The men on the hill have tried to bomb the brewery many times, but so far the basement of the building has protected the springs well enough that it is still a good source of water. A hundred of people are in line when Kenan arrives, and he is happy that it isn’t more crowded. A system of tubes and hoses brings the water up from the brewery’s basement so that about twenty people can get water at a time outside the brewery building.
The civilians of Sarajevo have put together a system for getting as much water as fast as possible, but their temporary riggings show how tenuous basic survival is in the city. One attack from the men on the hill could render the brewery useless and add even more difficulty to getting the fundamental elements of life in Sarajevo.
A man near the front of the water line has a medium dog with him. The man fills up a thermos for the dog before he starts to fill up his water containers. The dog drinks as if he will never see water again, which Kenan realizes could be true. The man finishes filling his containers, fills the dog’s thermos again, then loads his water containers onto a dolly. Kenan thinks that a dolly is an unnecessary risk when the wheels get so tangled in the debris of the street, but he envies how much water the man can transport.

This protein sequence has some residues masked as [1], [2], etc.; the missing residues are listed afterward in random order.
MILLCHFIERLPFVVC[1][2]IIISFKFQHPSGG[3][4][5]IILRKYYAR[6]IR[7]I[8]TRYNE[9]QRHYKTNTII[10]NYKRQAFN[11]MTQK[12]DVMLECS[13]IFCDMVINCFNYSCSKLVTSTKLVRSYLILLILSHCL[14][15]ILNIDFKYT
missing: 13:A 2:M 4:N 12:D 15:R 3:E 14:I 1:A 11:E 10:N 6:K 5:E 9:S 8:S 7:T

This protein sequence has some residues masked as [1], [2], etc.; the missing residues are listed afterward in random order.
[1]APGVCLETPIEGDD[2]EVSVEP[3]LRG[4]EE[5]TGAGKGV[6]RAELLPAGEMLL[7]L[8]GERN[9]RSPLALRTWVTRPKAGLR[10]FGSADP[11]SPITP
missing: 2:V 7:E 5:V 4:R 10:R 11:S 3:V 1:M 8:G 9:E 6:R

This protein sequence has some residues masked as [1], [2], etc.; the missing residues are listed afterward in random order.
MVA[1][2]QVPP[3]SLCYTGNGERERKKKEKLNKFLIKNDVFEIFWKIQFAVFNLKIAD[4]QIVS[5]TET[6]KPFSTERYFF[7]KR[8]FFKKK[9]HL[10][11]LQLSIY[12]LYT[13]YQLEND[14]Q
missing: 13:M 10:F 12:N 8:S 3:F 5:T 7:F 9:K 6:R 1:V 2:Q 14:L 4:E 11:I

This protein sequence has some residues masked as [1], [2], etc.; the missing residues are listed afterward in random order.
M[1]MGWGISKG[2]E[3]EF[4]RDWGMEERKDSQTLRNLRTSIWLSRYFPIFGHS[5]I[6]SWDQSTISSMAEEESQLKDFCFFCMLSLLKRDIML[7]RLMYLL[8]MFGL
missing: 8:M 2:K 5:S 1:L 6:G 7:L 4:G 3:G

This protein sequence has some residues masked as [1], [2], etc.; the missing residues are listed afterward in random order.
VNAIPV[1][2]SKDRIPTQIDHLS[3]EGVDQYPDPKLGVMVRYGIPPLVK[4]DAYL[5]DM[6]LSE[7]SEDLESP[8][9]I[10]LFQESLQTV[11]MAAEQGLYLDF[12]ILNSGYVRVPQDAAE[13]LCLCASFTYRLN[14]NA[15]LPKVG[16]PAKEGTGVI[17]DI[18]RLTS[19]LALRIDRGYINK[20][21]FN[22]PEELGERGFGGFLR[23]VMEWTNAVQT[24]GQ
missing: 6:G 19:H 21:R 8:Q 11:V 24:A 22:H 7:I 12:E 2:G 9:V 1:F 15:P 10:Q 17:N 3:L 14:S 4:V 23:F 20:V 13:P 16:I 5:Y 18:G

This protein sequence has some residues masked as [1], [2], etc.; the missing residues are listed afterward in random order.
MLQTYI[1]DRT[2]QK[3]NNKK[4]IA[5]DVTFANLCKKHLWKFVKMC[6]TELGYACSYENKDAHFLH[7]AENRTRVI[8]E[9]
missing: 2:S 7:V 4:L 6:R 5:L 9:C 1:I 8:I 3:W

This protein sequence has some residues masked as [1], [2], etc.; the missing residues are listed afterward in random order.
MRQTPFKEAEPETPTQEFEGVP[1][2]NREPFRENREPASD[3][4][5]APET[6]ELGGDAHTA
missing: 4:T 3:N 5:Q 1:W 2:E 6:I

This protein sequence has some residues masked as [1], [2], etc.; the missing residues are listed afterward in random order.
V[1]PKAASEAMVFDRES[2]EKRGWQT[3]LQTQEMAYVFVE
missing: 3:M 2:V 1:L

Kenan, like Dragan, looks at a dog and sees the similarities between humans and animals. Like the dog at the brewery, Kenan does not know what might happen that would keep him from getting water again. The man’s ability to get a large quantity of water affords him the luxury of keeping a dog, when others can only worry about the survival of their human loved ones.
People chat in the water line, taking advantage of a rare opportunity to be around other people. Trucks roll up, presumably transporting water to the troops on the front lines, and the traffic noises allow Kenan to pretend it is a normal day if he closes his eyes. Then it is his turn to get water. Kenan fills his containers, trying not to waste any water as he switches out his different bottles, even though the water spills out endlessly because there are no valves on the hoses.